Vs. 13-14 – Those in Christ have possession of God's Holy Spirit as a gift for their own spiritual pleasure (it is delightful to commune with God intimately). In addition, the possession of the Spirit is the identifying factor that guarantees the other promises (resurrection, eternal life, etc.). God gives these to those who have the Holy Spirit and He knows who these are.
These are the major gifts that those who are united to Jesus by faith (expressed in repentance and baptism) and referred to as being "in Christ" possess.
The Value of the Gifts "in Christ"
15 For this reason I too, having heard of the faith in the Lord Jesus which exists among you and your love for all the saints, 16 do not cease giving thanks for you, while making mention of you in my prayers; 17 that the God of our Lord Jesus Christ, the Father of glory, may give to you a spirit of wisdom and of revelation in the knowledge of Him. 18 I pray that the eyes of your heart may be enlightened, so that you will know what is the hope of His calling, what are the riches of the glory of His inheritance in the saints, 19 and what is the surpassing greatness of His power toward us who believe. These are in accordance with the working of the strength of His might 20 which He brought about in Christ, when He raised Him from the dead and seated Him at His right hand in the heavenly places, 21 far above all rule and authority and power and dominion, and every name that is named, not only in this age but also in the one to come. 22 And He put all things in subjection under His feet, and gave Him as head over all things to the church, 23 which is His body, the fullness of Him who fills all in all.
After receiving the blessings that God bestows on those who are in Christ, Paul expresses a prayer in which he asks God to help his readers understand more deeply the nature and value of the gifts they possess. Like the gift of youth that many older people say is wasted on the young, these are young Christians and so Paul wants them to appreciate what they have and not squander it.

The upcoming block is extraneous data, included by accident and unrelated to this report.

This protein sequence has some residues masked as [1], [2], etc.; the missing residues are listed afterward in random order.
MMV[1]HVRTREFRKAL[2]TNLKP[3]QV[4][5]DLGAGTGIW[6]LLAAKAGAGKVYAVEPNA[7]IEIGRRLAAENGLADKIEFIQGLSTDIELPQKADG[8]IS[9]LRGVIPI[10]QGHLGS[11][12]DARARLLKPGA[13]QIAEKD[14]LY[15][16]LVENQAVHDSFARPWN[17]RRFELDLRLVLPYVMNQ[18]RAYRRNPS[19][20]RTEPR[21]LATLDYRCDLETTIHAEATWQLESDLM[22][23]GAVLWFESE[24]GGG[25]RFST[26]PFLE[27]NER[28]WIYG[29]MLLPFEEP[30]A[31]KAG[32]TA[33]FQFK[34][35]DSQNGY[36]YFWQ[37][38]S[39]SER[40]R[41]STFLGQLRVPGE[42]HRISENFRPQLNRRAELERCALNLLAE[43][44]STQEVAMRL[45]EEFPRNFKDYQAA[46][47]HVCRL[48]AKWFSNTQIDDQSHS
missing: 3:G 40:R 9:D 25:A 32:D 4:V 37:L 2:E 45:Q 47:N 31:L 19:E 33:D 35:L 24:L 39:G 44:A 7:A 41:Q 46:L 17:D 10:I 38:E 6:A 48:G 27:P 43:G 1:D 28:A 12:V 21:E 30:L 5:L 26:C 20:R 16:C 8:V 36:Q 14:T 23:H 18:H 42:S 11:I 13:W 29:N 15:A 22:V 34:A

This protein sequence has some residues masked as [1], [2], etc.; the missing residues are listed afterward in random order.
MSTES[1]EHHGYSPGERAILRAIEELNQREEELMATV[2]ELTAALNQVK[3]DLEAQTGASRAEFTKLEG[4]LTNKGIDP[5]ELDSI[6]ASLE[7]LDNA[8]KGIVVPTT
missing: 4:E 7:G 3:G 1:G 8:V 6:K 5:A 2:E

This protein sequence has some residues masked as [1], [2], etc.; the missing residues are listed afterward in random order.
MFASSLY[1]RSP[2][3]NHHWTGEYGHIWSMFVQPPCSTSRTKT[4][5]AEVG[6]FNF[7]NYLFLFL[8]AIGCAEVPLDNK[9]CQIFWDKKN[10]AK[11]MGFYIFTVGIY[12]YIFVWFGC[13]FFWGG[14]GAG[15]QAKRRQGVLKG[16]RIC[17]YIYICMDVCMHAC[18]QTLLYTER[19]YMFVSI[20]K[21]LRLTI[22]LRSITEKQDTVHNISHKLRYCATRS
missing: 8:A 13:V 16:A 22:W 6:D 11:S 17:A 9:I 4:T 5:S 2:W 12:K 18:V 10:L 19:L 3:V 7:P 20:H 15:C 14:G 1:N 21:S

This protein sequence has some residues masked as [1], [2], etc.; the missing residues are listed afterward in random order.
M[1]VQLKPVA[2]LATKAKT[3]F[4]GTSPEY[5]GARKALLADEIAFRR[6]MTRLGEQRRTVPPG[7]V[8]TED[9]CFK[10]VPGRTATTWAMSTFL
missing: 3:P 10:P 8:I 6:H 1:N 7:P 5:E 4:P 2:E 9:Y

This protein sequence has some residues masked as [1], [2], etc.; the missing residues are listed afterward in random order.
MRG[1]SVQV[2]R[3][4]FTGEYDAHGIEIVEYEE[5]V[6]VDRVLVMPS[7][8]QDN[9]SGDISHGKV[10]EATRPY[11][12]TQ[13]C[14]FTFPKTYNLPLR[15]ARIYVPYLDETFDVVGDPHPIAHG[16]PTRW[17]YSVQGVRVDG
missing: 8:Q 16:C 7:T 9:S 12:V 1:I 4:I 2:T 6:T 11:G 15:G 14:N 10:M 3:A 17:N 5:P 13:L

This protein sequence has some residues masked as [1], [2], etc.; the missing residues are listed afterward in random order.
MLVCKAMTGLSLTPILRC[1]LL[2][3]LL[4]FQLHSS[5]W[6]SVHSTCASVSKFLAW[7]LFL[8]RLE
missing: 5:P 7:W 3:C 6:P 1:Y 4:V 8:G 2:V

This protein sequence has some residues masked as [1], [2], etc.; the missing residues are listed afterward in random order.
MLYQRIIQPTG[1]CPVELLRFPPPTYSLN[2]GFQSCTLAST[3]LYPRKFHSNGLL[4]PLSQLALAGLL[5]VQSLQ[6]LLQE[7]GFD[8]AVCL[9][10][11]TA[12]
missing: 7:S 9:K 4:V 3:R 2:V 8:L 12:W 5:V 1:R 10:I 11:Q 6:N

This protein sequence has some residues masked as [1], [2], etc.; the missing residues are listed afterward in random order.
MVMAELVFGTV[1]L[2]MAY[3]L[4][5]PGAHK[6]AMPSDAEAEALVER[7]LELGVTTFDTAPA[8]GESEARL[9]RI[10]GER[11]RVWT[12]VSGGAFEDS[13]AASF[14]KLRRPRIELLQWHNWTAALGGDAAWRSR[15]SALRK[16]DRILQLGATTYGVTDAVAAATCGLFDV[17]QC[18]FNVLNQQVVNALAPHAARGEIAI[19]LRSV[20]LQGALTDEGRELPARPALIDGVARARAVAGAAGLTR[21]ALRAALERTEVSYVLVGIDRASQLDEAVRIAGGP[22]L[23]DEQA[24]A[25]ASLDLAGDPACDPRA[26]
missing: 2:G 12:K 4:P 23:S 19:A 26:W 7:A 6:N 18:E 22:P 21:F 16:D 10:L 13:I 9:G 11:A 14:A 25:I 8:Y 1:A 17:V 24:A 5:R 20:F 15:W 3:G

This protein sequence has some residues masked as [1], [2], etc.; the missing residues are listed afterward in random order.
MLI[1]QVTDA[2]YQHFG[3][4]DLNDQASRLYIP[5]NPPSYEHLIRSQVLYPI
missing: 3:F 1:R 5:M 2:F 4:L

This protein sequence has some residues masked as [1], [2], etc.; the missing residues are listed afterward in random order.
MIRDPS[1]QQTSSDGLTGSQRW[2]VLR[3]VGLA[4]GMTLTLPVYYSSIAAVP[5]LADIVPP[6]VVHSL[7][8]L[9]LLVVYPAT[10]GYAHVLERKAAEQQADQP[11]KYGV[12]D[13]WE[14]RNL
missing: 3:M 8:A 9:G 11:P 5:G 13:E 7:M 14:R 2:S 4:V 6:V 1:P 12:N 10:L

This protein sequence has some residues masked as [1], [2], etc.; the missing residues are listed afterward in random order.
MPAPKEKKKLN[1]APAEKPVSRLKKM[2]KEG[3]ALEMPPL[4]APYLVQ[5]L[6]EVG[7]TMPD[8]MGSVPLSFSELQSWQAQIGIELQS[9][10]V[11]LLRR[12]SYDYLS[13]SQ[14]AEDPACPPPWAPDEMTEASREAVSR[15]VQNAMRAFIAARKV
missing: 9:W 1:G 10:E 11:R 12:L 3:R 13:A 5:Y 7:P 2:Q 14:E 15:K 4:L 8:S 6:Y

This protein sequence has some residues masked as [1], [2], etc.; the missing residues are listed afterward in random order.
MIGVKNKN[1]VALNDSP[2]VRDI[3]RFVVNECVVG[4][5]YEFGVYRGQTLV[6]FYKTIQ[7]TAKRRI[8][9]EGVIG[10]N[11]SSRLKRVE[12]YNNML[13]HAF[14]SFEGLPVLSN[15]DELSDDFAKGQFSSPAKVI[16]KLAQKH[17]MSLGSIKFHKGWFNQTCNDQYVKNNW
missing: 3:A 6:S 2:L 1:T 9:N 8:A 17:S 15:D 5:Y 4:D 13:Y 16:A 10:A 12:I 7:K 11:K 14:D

Prayer for the church
Vs. 15-17 – Because they have been faithful as a young church, despite persecution, Paul prays that God will give them the ability to know God more intimately. Heaven will be the experience of having a relationship with God without the hindrance of sin and death. He wants them to begin experiencing this phenomena now.
Vs. 18-19 – In this passage he describes in more detail some of the things he wants them to know about God that will prove to be a blessing to them. He wants them to know: the hope before them (vs. 18a), the riches of the inheritance (vs. 18b), and the greatness of His power (vs. 19). All refer to the same thing: our resurrection, glorification and exaltation to reign with God forever. He wants them to be able to see what wonderful things these will be.
Vs. 20-23 – In these verses Paul completes his prayer by describing how these blessings were acquired and how they are presently administered. Those in Christ will be resurrected and be with God in heaven because that's where Jesus is now. He prays that they can appreciate more and more the rewards that they have been called to receive as disciples of Jesus, who guarantees them by virtue of His sovereignty over all things.
Here are several things we can learn from this passage:
- Spiritual blessings are only available if one is united with Christ through faith. We need to verify if we have faith and if it has been expressed as Jesus would have it (repentance and baptism).
- Spiritual blessings are far more valuable than material ones, yet they are given for free. If we were truly spiritual we would worry less about trying to gain and keep material things and spend a little more time in search of the spiritual and eternal blessings. After all, Jesus said, "What will a man give in exchange for his soul?"
- Spiritual blessings are appreciated and enhanced through the activity of prayer. Paul prayed for them to begin experiencing the joy associated with the blessings they had. Many times what's missing in our spiritual lives is prayer or prayer to know God and appreciate His gifts more. When we literally have everything but are not enjoying it, usually this is because we don't understand that spiritual things are tasted, contemplated, and experienced in the dimension of prayer, service, worship, sacrifice and obedience. The first step to heaven usually begins by getting on our knees.